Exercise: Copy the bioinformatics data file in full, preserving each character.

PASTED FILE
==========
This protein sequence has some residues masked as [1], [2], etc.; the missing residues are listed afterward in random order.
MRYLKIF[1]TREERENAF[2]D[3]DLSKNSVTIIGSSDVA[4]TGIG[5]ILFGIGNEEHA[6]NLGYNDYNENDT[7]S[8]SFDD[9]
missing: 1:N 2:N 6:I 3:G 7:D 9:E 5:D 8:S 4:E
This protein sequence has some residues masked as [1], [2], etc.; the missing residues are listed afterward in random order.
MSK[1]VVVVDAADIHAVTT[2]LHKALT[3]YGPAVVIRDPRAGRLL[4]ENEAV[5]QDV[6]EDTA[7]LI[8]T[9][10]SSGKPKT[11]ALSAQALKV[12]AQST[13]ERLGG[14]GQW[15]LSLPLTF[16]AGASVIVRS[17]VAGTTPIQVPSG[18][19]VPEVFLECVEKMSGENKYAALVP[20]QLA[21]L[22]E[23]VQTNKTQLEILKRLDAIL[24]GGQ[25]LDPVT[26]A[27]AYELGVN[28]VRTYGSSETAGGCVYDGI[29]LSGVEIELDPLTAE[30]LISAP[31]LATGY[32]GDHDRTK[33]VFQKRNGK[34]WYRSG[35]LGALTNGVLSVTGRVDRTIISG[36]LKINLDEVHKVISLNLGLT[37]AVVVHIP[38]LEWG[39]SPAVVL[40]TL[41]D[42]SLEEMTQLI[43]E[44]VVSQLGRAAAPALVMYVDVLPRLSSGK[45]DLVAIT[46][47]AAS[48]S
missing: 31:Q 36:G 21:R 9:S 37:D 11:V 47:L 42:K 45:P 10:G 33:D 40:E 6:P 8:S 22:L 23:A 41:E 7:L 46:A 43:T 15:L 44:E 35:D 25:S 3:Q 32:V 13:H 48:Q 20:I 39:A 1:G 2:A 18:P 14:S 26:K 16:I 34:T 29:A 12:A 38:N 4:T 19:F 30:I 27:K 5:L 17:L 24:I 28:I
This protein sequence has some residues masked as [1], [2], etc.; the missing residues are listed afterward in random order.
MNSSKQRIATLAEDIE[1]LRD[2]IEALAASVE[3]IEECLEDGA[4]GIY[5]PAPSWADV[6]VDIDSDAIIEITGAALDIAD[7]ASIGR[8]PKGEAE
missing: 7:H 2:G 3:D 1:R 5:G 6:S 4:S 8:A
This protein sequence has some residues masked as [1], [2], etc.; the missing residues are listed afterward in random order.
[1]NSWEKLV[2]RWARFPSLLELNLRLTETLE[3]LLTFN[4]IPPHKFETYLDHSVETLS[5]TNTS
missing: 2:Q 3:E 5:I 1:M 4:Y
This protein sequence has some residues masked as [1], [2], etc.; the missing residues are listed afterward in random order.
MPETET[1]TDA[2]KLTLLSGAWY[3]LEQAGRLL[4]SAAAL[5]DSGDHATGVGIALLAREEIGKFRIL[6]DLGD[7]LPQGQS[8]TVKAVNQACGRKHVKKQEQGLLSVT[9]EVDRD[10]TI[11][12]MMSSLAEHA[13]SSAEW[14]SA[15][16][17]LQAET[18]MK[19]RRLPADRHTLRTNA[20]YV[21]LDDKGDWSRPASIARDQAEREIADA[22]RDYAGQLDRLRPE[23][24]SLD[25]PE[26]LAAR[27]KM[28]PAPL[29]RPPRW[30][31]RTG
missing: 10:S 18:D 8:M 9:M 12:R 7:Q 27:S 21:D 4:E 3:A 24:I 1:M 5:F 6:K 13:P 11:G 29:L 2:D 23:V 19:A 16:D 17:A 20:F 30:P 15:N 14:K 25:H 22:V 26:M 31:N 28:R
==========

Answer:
This protein sequence has some residues masked as [1], [2], etc.; the missing residues are listed afterward in random order.
MRYLKIF[1]TREERENAF[2]D[3]DLSKNSVTIIGSSDVA[4]TGIG[5]ILFGIGNEEHA[6]NLGYNDYNENDT[7]S[8]SFDD[9]
missing: 1:N 2:N 6:I 3:G 7:D 9:E 5:D 8:S 4:E
This protein sequence has some residues masked as [1], [2], etc.; the missing residues are listed afterward in random order.
MSK[1]VVVVDAADIHAVTT[2]LHKALT[3]YGPAVVIRDPRAGRLL[4]ENEAV[5]QDV[6]EDTA[7]LI[8]T[9][10]SSGKPKT[11]ALSAQALKV[12]AQST[13]ERLGG[14]GQW[15]LSLPLTF[16]AGASVIVRS[17]VAGTTPIQVPSG[18][19]VPEVFLECVEKMSGENKYAALVP[20]QLA[21]L[22]E[23]VQTNKTQLEILKRLDAIL[24]GGQ[25]LDPVT[26]A[27]AYELGVN[28]VRTYGSSETAGGCVYDGI[29]LSGVEIELDPLTAE[30]LISAP[31]LATGY[32]GDHDRTK[33]VFQKRNGK[34]WYRSG[35]LGALTNGVLSVTGRVDRTIISG[36]LKINLDEVHKVISLNLGLT[37]AVVVHIP[38]LEWG[39]SPAVVL[40]TL[41]D[42]SLEEMTQLI[43]E[44]VVSQLGRAAAPALVMYVDVLPRLSSGK[45]DLVAIT[46][47]AAS[48]S
missing: 31:Q 36:G 21:R 9:S 37:D 11:V 47:L 42:K 45:P 10:G 33:D 40:E 6:P 8:S 22:L 23:A 41:E 7:L 46:A 43:T 15:L 44:E 35:D 25:S 3:Q 32:V 13:H 48:Q 20:I 39:A 1:G 2:A 18:P 14:S 26:K 16:I 34:T 29:A 12:A 38:N 4:T 19:F 30:I 27:K 5:L 17:L 24:I 28:I
This protein sequence has some residues masked as [1], [2], etc.; the missing residues are listed afterward in random order.
MNSSKQRIATLAEDIE[1]LRD[2]IEALAASVE[3]IEECLEDGA[4]GIY[5]PAPSWADV[6]VDIDSDAIIEITGAALDIAD[7]ASIGR[8]PKGEAE
missing: 7:H 2:G 3:D 1:R 5:G 6:S 4:S 8:A
This protein sequence has some residues masked as [1], [2], etc.; the missing residues are listed afterward in random order.
[1]NSWEKLV[2]RWARFPSLLELNLRLTETLE[3]LLTFN[4]IPPHKFETYLDHSVETLS[5]TNTS
missing: 2:Q 3:E 5:I 1:M 4:Y
This protein sequence has some residues masked as [1], [2], etc.; the missing residues are listed afterward in random order.
MPETET[1]TDA[2]KLTLLSGAWY[3]LEQAGRLL[4]SAAAL[5]DSGDHATGVGIALLAREEIGKFRIL[6]DLGD[7]LPQGQS[8]TVKAVNQACGRKHVKKQEQGLLSVT[9]EVDRD[10]TI[11][12]MMSSLAEHA[13]SSAEW[14]SA[15][16][17]LQAET[18]MK[19]RRLPADRHTLRTNA[20]YV[21]LDDKGDWSRPASIARDQAEREIADA[22]RDYAGQLDRLRPE[23][24]SLD[25]PE[26]LAAR[27]KM[28]PAPL[29]RPPRW[30][31]RTG
missing: 10:S 18:D 8:M 9:M 12:R 7:Q 27:S 21:D 4:E 3:A 24:I 1:M 5:F 6:K 13:P 11:G 29:L 2:D 23:V 19:A 16:D 17:A 20:F 30:P 15:N 14:K 25:H 22:V 26:M 31:N 28:R